Now, Duane-griff, you started off saying something about “utter bullshit” . . .

E_motor_Eff.jpg
JimH in CA
Reply to  Gordon A. Dressler
June 20, 2022 10:42 am

Then, in California the electric baseline rate is $032 / kWhr, for about 360 kWhr.
https://www.pge.com/tariffs/index.page
But most of run over into the 2nd tier, which is $0.39 / kWhr.
So, in CA, multiple the EV charging cost by 3x. !!
Charging at home requires the user to be on a time-of-use [ TOU] rate which is not ‘user friendly’ with daytime rates very high [ in the PGE tariff link ].

And, other than Tesla chargers, the cost to use a DC fast chargere is $0.40 to $0.69 / kWhr. So a ‘road trip’ will be expensive and you’ll likely to be waiting in line to use the chargers on the freeway.

JimH in CA
Reply to  JimH in CA
June 20, 2022 10:44 am

typo, , the baseline rate is $0.32 / kWhr.

David A
Reply to  JimH in CA
June 20, 2022 7:06 pm

Most utilities in California over a discount fir ev owners. Often substantial, especially if you charge on non peak hours. ( not disagreeing with the article)

Retired_Engineer_Jim
Reply to  JimH in CA
June 20, 2022 11:43 am

A friend has a Tesla, and always does a fast-charge, for about 45 minutes, after waiting in line about 45 minutes. 1.5 hours to recharge the car.

Drake
Reply to  Retired_Engineer_Jim
June 20, 2022 7:26 pm

And each of those fast charges shorten the life of the battery, no?

Tom Abbott
Reply to  Retired_Engineer_Jim
June 21, 2022 4:24 am

Sounds like he was in a line of two cars. His, and the one ahead of him.

Last edited 12 days ago by Tom Abbott
MarkW
Reply to  Duane
June 20, 2022 8:30 am

Once again, Duane absolutely rejects science in his eagerness to support his toys.

The point that Duane is working so hard to miss is that if you only compare an electric motor to a ICE, the electric wins. However, out here in the real world, which Duane refuses to visit, you have to compare the entire fuel chain for both vehicles is you want to be accurate.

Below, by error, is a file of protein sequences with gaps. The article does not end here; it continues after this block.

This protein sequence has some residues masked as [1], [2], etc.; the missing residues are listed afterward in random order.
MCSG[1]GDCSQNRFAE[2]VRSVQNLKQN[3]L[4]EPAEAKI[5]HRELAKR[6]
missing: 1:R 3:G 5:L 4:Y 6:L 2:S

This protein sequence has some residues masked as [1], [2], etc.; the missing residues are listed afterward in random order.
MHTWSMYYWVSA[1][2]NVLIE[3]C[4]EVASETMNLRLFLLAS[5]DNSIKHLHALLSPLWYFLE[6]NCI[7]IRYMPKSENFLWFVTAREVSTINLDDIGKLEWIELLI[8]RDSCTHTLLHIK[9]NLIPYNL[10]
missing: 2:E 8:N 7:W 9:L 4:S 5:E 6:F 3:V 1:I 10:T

When you do that, electrics lose. Duane is just not emotionally mature enough to accept that what he wants to be true, isn’t.

BTW, the claim that EVs are less costly to maintain is also not true. When you factor in the cost of replacing the battery every few years, electrics lose, big time.

Last edited 13 days ago by MarkW
Retired_Engineer_Jim
Reply to  MarkW
June 20, 2022 11:45 am

Idrive past a shop called EVFIXIT (corner of 16th and Superior in Costa Mesa). There always 10 or more Teslas at that garage. Maybe they need more maintenance than we are told of?

Retired_Engineer_Jim
Reply to  Retired_Engineer_Jim
June 20, 2022 11:47 am

EVFIXME

yirgach
Reply to  Retired_Engineer_Jim
June 20, 2022 3:24 pm

https://www.evfixme.com/

We started this journey working on our own cars, and now we are able to offer a great upgrade to address an issue that effects over 300k S/X’s to help your car last much longer! We have saved nearly 400 cars now, and that number increases daily!

The center screen (MCU) contains a “memory chip” that has a limited life. 2012-early 2018 S/X are all effected. The chip will last 2-10 years on average. When it dies, your car will loose a lot of functionality, the screen goes black.

The best time for this upgrade is BEFORE your MCU fails. If you already see signs, please contact us for help. Even if your not seeing signs and you believe your MCU is more than several years old, get the upgrade before your files have a chance of being lost.

Tom Abbott
Reply to  yirgach
June 21, 2022 4:31 am

“loose” should be “lose”, and “your” should be “you’re”.

And they are going to fix my car? Let’s hope they are better with automotive tools than they are with the English language.

Scissor
Reply to  MarkW
June 20, 2022 2:35 pm

Tires wear faster on EVs because of mass load, all things being equal.

HotScot
Reply to  Duane
June 20, 2022 9:07 am

This article is examining the waste before it gets to the EV.

LdB
Reply to  Duane
June 20, 2022 9:09 am

Duane you are miles away with your efficiency as many have already said … do some reading.

Regardless the biggest EV issue is the cost it’s 40% more expensive for the same model car a hybrid is actually a lot better typically 10-15%. You are going to have to drive a lot of distance to pay that back with fuel cost and pray you don’t need to replace your battery after it comes out of warranty.

That is why most countries are trying to make laws to force people to buy them because on a cost basis it’s a non starter.

HotScot
Reply to  Duane
June 20, 2022 9:13 am

Volvo did a study of a single model with two power units, one ICE the other electric.

The point at which the EV began to pay the planet back for emissions incurred in its manufacture and running is 90,000 miles in the US.

Drake
Reply to  HotScot
June 20, 2022 7:29 pm

And in that study, how soon after that did they need to replace the batteries?

That would restart the test “clock” as it were.

PCman999